ITT a lot of people with no real idea of what it is like to pay student loans that are unbelievably high despite IBR argue about whether or not an optimistic dude (who had things work out for him, unlike 99.5% of his peers) is right or wrong. Let me tell you something: I owe about $40k. I make about $50K. My payments are two hundred and some change a month. After I pay taxes, health insurance, car payment, car insurance, mortgage, phones, and utilities... well, that $200 a month hurts. That is a couple nice dates, or two weeks of groceries, or 4 tanks of gas at current prices. That isn't to be scoffed at. When I double that to $80K in loans (assuming I make the same) I will be paying about $400 a month. That is more than my car payment. It isn't negligible amounts we are talking about. While there is an upper limit on your monthly payment based on income... it isn't as low as I would like it to be, that is for sure. All I am saying is that this is srs bsns.

Guys... seriously... be optimistic about your futures. Do what tigerdad suggests- go to a T1/T2 and work your ass off. Be open to the possibilities that life will offer you, even if they aren't legal, and make the best of them.

But my advice would be: Don't put it all on black and hope for the best. There is a difference between optimism and stupidity. And know that even if you are playing blackjack the house always wins against stupid people. Just be smart, don't let your optimism overwhelm you and stay realistic.

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glitter178
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Re: My observation about the people on this board

Postby glitter178 » Wed May 04, 2011 2:40 pm

firemed wrote:ITT a lot of people with no real idea of what it is like to pay student loans that are unbelievably high despite IBR argue about whether or not an optimistic dude (who had things work out for him, unlike 99.5% of his peers) is right or wrong. Let me tell you something: I owe about $40k. I make about $50K. My payments are two hundred and some change a month. After I pay taxes, health insurance, car payment, car insurance, mortgage, phones, and utilities... well, that $200 a month hurts. That is a couple nice dates, or two weeks of groceries, or 4 tanks of gas at current prices. That isn't to be scoffed at. When I double that to $80K in loans (assuming I make the same) I will be paying about $400 a month. That is more than my car payment. It isn't negligible amounts we are talking about. While there is an upper limit on your monthly payment based on income... it isn't as low as I would like it to be, that is for sure. All I am saying is that this is srs bsns.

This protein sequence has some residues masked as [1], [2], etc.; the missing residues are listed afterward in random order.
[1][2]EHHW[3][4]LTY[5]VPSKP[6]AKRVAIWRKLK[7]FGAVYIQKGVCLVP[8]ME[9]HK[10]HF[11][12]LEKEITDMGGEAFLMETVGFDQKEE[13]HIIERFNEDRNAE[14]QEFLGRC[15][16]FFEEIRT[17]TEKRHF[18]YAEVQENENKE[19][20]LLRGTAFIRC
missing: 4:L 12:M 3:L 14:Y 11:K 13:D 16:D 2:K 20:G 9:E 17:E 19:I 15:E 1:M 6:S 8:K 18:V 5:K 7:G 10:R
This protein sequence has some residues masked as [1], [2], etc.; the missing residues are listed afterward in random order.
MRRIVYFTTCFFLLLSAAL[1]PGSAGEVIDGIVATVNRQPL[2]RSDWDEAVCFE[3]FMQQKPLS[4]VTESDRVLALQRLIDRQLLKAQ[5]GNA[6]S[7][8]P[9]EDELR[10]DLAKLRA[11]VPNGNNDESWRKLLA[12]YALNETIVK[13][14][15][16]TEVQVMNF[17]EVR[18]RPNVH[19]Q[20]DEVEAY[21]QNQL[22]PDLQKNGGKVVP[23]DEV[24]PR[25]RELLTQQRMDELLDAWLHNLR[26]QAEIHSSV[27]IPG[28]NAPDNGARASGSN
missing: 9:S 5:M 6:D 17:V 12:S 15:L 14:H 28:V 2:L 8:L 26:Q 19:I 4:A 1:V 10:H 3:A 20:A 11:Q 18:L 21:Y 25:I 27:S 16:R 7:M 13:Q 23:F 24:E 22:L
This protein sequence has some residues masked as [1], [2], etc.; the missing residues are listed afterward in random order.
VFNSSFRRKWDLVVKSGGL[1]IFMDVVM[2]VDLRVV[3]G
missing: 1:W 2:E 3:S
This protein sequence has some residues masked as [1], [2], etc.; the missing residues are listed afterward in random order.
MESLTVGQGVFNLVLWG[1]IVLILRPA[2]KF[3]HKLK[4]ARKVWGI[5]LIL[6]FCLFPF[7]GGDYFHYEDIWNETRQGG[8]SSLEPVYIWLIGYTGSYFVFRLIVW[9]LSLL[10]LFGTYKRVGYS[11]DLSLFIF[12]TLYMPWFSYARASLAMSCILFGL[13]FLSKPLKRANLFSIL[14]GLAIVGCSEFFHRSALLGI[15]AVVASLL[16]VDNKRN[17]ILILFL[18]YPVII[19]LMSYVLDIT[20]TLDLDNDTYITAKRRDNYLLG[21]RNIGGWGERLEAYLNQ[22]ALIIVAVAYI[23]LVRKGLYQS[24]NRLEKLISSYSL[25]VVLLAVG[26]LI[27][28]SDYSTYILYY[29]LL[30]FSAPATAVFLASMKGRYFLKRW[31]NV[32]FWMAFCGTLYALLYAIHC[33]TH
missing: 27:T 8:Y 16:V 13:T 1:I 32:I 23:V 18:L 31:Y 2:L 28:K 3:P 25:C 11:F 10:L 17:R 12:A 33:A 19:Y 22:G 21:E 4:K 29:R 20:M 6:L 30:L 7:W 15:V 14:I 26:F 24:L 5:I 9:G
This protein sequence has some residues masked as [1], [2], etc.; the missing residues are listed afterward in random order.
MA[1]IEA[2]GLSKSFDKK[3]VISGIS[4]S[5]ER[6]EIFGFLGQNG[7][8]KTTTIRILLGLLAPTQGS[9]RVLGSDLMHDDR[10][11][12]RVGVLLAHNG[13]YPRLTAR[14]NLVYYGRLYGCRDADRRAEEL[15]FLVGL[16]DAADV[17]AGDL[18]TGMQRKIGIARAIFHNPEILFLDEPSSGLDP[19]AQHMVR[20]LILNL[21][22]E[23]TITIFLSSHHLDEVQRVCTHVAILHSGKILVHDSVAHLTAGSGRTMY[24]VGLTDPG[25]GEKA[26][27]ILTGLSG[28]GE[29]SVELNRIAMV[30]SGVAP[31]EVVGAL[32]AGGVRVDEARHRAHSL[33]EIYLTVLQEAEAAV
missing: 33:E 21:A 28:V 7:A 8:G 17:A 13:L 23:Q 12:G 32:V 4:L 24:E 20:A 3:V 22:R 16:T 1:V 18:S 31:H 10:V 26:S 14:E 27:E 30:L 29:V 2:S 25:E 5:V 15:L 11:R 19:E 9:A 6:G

Guys... seriously... be optimistic about your futures. Do what tigerdad suggests- go to a T1/T2 and work your ass off. Be open to the possibilities that life will offer you, even if they aren't legal, and make the best of them.

But my advice would be: Don't put it all on black and hope for the best. There is a difference between optimism and stupidity. And know that even if you are playing blackjack the house always wins against stupid people. Just be smart, don't let your optimism overwhelm you and stay realistic.


this is terrible advice.

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Re: My observation about the people on this board

Postby aliarrow » Wed May 04, 2011 2:40 pm

firemed wrote:ITT a lot of people with no real idea of what it is like to pay student loans that are unbelievably high despite IBR argue about whether or not an optimistic dude (who had things work out for him, unlike 99.5% of his peers) is right or wrong. Let me tell you something: I owe about $40k. I make about $50K. My payments are two hundred and some change a month. After I pay taxes, health insurance, car payment, car insurance, mortgage, phones, and utilities... well, that $200 a month hurts. That is a couple nice dates, or two weeks of groceries, or 4 tanks of gas at current prices. That isn't to be scoffed at. When I double that to $80K in loans (assuming I make the same) I will be paying about $400 a month. That is more than my car payment. It isn't negligible amounts we are talking about. While there is an upper limit on your monthly payment based on income... it isn't as low as I would like it to be, that is for sure. All I am saying is that this is srs bsns.

Guys... seriously... be optimistic about your futures. Do what tigerdad suggests- go to a T1/T2 and work your ass off. Be open to the possibilities that life will offer you, even if they aren't legal, and make the best of them.